What’s on MPR News – 2/25/19

In the not too distant past, every audio piece on MPR was hand edited — using razor blades, grease pencils, and splicing tape — on these machines. Of the dozens of production studios at MPR, only one still has the capability for analog editing.

Monday Feb. 25 , 2019
(Subject to change as events dictate. This page is updated throughout the day.)

9 a.m. – MPR News with Kerri Miller
Kerri Miller runs down the week in politics with Ken Rudin, host of The Political Junkie Podcast.

9:20 a.m. – Observers of politics often refer to the potential power of the Latino vote. But what exactly is that potential?

Guests: Gabriel Sanchez, Associate Professor, Political Science at University of New Mexico in Albuquerque

10 a.m.- 1A with Joshua Johnson
Once a privilege of the wealthy alone, elite universities across the U.S. became a reality for students from low-income backgrounds beginning in the 1990s. Institutions like Princeton University and Amherst College implemented no-loan policies with the hope that low-income students would enroll and later graduate debt-free; others bolstered their scholarship offerings.

As a result, racial and socioeconomic diversity have increased on many college campuses. But what actually happens once disadvantaged students get to college?

Guests: Anthony Abraham Jack, assistant professor of education and junior fellow, Harvard University; Melissa “Missy” Foy, executive director, Georgetown Scholars Program, Georgetown University.

11 a.m. – MPR News with Angela Davis
Attorney General Keith Ellison has pledged to take on overpriced prescription drugs, predatory lending and other issues that affect Minnesotans’ wallets. He also joined a lawsuit with 15 other states to challenge President Trump’s declaration of a national emergency.

Guest: Keith Ellison, Attorney general of Minnesota

12 p.m. – MPR News Presents
A new debate from the Intelligence Squared series. The debate motion is “We Should Subsidize Preschool.” This time, it’s a one-on-one debate. One is a human being, and one is an IBM Artificial Intelligence “debater.” Each side was given the debate motion 15 minutes before the debate started.

1 p.m. – The Takeaway
A community where menstruation is stigmatized gets help from a simple machine. We talk to the director of the documentary “Period. End of Sentence”.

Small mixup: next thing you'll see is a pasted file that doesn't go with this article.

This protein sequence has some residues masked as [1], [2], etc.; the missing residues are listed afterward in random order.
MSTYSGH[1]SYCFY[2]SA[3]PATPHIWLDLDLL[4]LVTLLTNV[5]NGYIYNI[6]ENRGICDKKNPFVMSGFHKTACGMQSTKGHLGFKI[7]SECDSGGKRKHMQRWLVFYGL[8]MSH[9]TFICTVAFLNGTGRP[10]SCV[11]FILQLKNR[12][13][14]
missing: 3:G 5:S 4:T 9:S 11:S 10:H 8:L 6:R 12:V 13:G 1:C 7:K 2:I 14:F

2 p.m. – BBC NewsHour
Venezuela’s opposition leader addresses a regional leaders’ summit, and will formally ask them to keep all options on the table.

A court in the Hague rules on whether the UK has sovereignty over the Chagos Islands, an archipelago in the Indian Ocean.

3 p.m. – All Things Considered
Addiction in Ohio; hairstyle discrimination banned in New York; an abuse survivor returns from the Rome summit; etiquette in a cashless world.

6:00 p.m. – Marketplace
Former Federal Reserve Chair Janet Yellen spent over a decade at the Fed and helped guide the American economy out of the Great Recession. This episode features a conversation with Yellen on the lessons she learned and where the economy might be headed.

6:30 p.m. – The Daily
The United States believes that whoever controls fifth-generation cellular networks, known as 5G, will have a global advantage for decades to come. The fear is that China is almost there.

Guest: David E. Sanger, a national security correspondent for The New York Times and the author of “The Perfect Weapon: War, Sabotage, and Fear in the Cyber Age.”

7 p.m. – The World
The international human trafficking ring that was uncovered in Florida recently put a few high-profile men in the news. But what happens to the women who are identified in these sting operations? Today, The World looks at how trafficking networks operate, how women are coerced and forced into them, and the legal status they have after being freed from sexual enslavement.

Also today, we examine the likeliest scenarios to end the power struggle in Venezuela, after the opposition leader Juan Guaidó invited international intervention over the weekend. The World’s Carol Hills looks at what it means when US leaders say ‘all options are the table.”

And, last night the Oscar for best short documentary went to “Period. End Of Sentence,” a film about the practice in some cultures of banishing women who are menstruating. We speak with Shumass Bhatta, a Nepali woman who is working to end the practice in her country.

8 p.m. – Fresh Air
Film director Yoruba Richen’s new documentary “The Green Book: Guide to Freedom” is about the book for African-Americans from the pre-civil rights era which helped travelers find safe places to stay, eat, shop, and do business. It was written by Victor H. Green who wrote “The Negro Motorist Green Book.” The documentary premieres today on the Smithsonian Channel.